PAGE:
territory. One carrying an aman, but found to be a spy, could be executed.
Apostasy: One of the most serious crimes in Islamic law. Denying one’s
faith in Islam, or conversion to another religious creed.
`Asabiyya: Group feeling, or solidarity, esprit de corps of the early Muslim
Awqaf: Prohibitory and perpetual endowments; like a lawful form of
mortmain. A Muslim may set aside land or property and the income
deriving from it, as awaqf. Neither rulers nor heirs could seize awqaf. It
supported schools, libraries, or other public works, and the Muslim clerics
were in charge of it prior to the creation of state supervisory bodies or
`Ayun (Eyes): Specialists in cavalry reconnaissance.
Ba`athat: Noncombat expeditions or missions that could be diplomatic in
nature, a courier, or political exchange. Certain Islamic texts consider these
to be combative in nature.
Badr Corps: The military wing of the Supreme Council of Islamic Revolution
in Iraq (SCIRI).
Banu Nadir: One of three Jewish tribes living in Medina.
Banu Qaynuqah: One of three Jewish tribes living in Medina.
Banu Qurayza: One of three Jewish tribes living in Medina.
al-Bukhari: Compiler of one of the highly respected, or “sound,” hadith
Caliph (Khalifah): A political office used to govern urban areas of pre-
Islamic Arabia and chosen by the consensus of tribal elders. The term predates
Islam and simply means “successor.” The four Caliphs to succeed
Muhammad from 570-632 A.D were, in order, Abu Bakr, `Umar, ‘Uthman,
Dar al-Islam: Literally the abode or house of Islam. The territory controlled
by Muslims where Islamic law is observed.
Dar al-harb: Literally the abode or house of war. Territory that is not
controlled by Muslims.
al-Fa`alah: (Those of Action): Fighters designated to fix bridges, dig trenches,
Fatwa: An opinion, or responsum, issued by an Islamic jurist. A fatwa answers
a particular question, and in Sunni Islam, jurists utilize the Quran, hadith,
legal analogy, and consensus in fatwa construction, while Shi`i jurists may
also use a creative process known as ijtihad. Khomaini, as an Ayatollah,
the Mufti of a Muslim city or country, or a well-educated `alim or religious
scholar is qualified to issue a fatwa, but Osama bin Laden is not qualified
to do so.
Fitnah: The term has many meanings, including sedition, schism,
insurrection, to mislead, and to guide in error.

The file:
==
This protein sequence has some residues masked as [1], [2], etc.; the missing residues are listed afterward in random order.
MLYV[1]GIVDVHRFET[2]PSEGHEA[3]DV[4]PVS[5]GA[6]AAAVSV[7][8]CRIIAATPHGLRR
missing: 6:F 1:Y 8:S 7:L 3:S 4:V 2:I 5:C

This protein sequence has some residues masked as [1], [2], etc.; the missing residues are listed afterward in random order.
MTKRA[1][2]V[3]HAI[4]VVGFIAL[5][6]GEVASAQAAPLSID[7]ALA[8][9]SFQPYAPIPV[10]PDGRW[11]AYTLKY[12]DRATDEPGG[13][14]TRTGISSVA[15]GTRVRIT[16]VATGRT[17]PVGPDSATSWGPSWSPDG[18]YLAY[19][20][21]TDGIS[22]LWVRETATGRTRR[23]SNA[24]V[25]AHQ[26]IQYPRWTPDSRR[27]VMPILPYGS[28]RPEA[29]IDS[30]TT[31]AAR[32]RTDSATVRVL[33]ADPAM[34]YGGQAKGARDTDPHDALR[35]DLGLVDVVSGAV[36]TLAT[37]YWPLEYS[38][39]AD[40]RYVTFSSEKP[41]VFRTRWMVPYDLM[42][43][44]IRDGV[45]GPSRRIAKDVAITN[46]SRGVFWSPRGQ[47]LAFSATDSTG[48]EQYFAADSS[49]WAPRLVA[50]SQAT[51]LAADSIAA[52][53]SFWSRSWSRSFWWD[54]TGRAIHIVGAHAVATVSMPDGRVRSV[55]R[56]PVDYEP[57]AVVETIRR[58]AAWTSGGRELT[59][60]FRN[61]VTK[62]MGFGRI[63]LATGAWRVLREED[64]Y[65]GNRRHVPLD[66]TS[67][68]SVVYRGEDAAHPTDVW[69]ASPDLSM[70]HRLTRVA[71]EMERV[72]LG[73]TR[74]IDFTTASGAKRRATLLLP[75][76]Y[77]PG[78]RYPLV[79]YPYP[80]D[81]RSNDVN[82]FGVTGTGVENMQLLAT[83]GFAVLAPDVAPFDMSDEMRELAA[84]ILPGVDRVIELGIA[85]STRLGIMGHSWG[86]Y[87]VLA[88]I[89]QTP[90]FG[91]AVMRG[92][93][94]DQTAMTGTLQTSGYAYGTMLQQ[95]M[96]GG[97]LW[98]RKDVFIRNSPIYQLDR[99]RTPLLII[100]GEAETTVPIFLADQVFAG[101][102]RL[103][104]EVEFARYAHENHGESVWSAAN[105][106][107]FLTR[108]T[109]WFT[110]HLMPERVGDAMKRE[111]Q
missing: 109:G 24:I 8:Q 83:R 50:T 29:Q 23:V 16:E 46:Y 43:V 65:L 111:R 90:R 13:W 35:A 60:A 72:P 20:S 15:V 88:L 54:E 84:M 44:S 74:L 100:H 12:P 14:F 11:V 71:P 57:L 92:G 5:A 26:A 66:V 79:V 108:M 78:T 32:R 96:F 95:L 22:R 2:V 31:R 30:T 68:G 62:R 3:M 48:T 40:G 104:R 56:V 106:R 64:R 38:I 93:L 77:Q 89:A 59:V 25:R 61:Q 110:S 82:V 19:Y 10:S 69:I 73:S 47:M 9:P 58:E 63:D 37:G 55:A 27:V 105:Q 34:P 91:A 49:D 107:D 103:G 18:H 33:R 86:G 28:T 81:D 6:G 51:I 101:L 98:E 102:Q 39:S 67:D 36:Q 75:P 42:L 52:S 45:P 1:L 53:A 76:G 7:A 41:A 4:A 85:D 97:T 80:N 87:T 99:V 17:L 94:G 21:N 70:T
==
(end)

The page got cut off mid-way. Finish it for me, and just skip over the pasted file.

Ghazw: Originally meant a raid but has evolved into the term for battle.
When one sees this term in the context of a sentence, it may also denote
battles that the Prophet Muhammad participated in directly.
Hadith: Hadith are sayings and actions of the Prophet Muhammad, and
there are seven collections of compiled hadith that are considered to be
“sound,” or reliable by the majority of Muslims: al-Bukhari, Al-Tirmidhi,
Muslim, Abu Dawud, al-Nisa’i, al-Nawawi, and Ibn Majah. These are the
recorded sayings of Muhammad or his Companions, in both the Shiite and
Sunni versions of Islam.
Harb: War, the general term for warfare not specifically designated as
Hashir: (Stuffer): Specialists who brought up the rear of an army.
Hijrah: Refers to the migration of Muslims from Mecca to Medina and
Prophet Muhammad escaping the genocide of Muslims in Mecca around
Hudud: Severe penalties for the capital crimes in Islamic law which include
apostasy, sedition, adultery, and fornication. At the court’s discretion, the
penalties may be death by the sword, lapidation (stoning, usually to death),
Ibn Kathir: Islamic scholar who lived in the 13th century and authored 13
major works of Islamic history, thought, jurisprudence, and explanations
of the Quran and hadith. Ibn Kathir was a student of Ibn Taymiyyah and
two other major Islamic scholars in Damascus of the middle 13th century.
Ibn Taymiyyah: A 13th century Islamic jurist who redefined jihad and
apostasy to address the Crusades and the Mongols who had invaded the
region and influenced local rulers in his day. He is considered a spiritual
source for Islamic militants and al-Qaeda.
Ibn `Umar: A person who knew and fought with Prophet Muhammad and
recorded his sayings and deeds.
Imam: An imam is, in one meaning of the word, merely a prayer-leader.
For the Shi`a Muslims, the Imam is appointed by God to lead the Muslims.
The Ja`fari Shi`a sect are called the Twelvers because of their belief in a line
of twelve Imams who were the rightful authorities, the last of which is in
occultation (absent, not dead or alive) and will return one day to humanity.
In the Muslim rulings on war, the term imam stands for the legitimate
ruler, who was then called the caliph. For that reason, radical leaders have
sometimes used the title of Imam.